A life stage study of Hyla cinerea exposed to atrazine: Quantifying body burdens and metabolites
Authors:Amanda Ballard, Donna Glinski, Robin Van Meter
Mentor:Tom Purucker, Ecologist , US Environmental Protection Agency Ecosystems Research Division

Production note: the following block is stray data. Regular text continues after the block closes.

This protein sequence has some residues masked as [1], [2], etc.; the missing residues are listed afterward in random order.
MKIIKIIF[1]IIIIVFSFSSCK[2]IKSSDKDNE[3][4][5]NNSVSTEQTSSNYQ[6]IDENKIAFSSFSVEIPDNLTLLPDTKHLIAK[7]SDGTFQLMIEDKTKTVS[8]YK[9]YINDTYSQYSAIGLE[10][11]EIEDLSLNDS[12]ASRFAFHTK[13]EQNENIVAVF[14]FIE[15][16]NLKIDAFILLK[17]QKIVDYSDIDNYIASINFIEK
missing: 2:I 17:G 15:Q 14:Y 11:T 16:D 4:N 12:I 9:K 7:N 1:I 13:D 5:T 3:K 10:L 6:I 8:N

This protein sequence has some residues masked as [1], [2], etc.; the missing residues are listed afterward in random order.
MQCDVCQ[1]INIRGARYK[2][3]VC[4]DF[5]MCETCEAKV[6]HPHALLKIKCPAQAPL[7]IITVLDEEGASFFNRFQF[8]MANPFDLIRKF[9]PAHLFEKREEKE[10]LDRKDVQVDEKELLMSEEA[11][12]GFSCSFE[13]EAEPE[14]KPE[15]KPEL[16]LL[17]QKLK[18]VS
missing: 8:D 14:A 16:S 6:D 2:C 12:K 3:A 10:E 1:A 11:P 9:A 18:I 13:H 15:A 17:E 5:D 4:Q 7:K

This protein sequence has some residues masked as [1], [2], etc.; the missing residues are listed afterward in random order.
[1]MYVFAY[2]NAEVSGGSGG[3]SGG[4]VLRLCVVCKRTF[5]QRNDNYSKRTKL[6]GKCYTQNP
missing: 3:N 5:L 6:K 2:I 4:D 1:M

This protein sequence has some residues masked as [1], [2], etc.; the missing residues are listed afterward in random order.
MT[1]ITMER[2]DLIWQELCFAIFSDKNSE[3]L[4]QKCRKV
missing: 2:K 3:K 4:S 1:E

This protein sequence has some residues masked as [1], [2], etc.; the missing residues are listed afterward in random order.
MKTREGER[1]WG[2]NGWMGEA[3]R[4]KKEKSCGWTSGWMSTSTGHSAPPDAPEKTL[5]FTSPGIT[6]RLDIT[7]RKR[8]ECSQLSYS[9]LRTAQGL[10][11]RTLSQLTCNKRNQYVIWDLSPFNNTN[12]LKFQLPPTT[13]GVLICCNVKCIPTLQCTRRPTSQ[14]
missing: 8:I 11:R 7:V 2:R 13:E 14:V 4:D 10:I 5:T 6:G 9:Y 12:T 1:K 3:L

In the Southeastern United States, pesticide exposures pose a risk to amphibians via dermal uptake. Agricultural developments have overlapped with amphibian territories, causing exposure risks. This may be a contributing factor in the widespread global decline of amphibian populations. Prior studies have quantified the dermal uptake of pesticides in amphibians; however, research on the effect of repeated exposures among the different life stages is limited. This study was designed to measure pesticide body burdens after two life stage exposures to determine how multiple exposures affect the ability of frogs to take up and metabolize pesticides. During summer 2013, the exposure of atrazine on green treefrogs (Hyla cinerea) was tested. Atrazine is one of the leading pesticide active ingredients in the United States. Green treefrogs were reared from embryos through two weeks post-metamorphosis at the United States Environmental Protection Agency’s (US EPA) Research Division in Athens, GA. At Gosner stage 28, a subset of tadpoles was exposed to 20 ppb atrazine, an environmentally relevant value, for 24 hours. At two weeks post metamorphosis, all frogs were exposed to atrazine, in an aquatic or terrestrial environment. Atrazine and its metabolites, desethyl-atrazine (DEA) and deisopropyl atrazine (DIA), were extracted and concentrations were quantified using Liquid Chromatography-Mass Spectroscopy. All exposed individuals showed measurable atrazine, DEA and DIA body burdens. In the aquatic exposure, body burdens were consistently greater in the frogs not exposed as tadpoles. This suggests that environmentally relevant concentrations of atrazine may induce increased tolerance, showing an adaptation to anthropogenic influence. However, in the terrestrial exposure, the atrazine body burden was significantly greater in the pre-exposed frogs. This suggests that the moisture level of the environment in which they are exposed may reverse this tolerance. Future direction of this study is to delve into the physiological pathways associated with this induced resistance.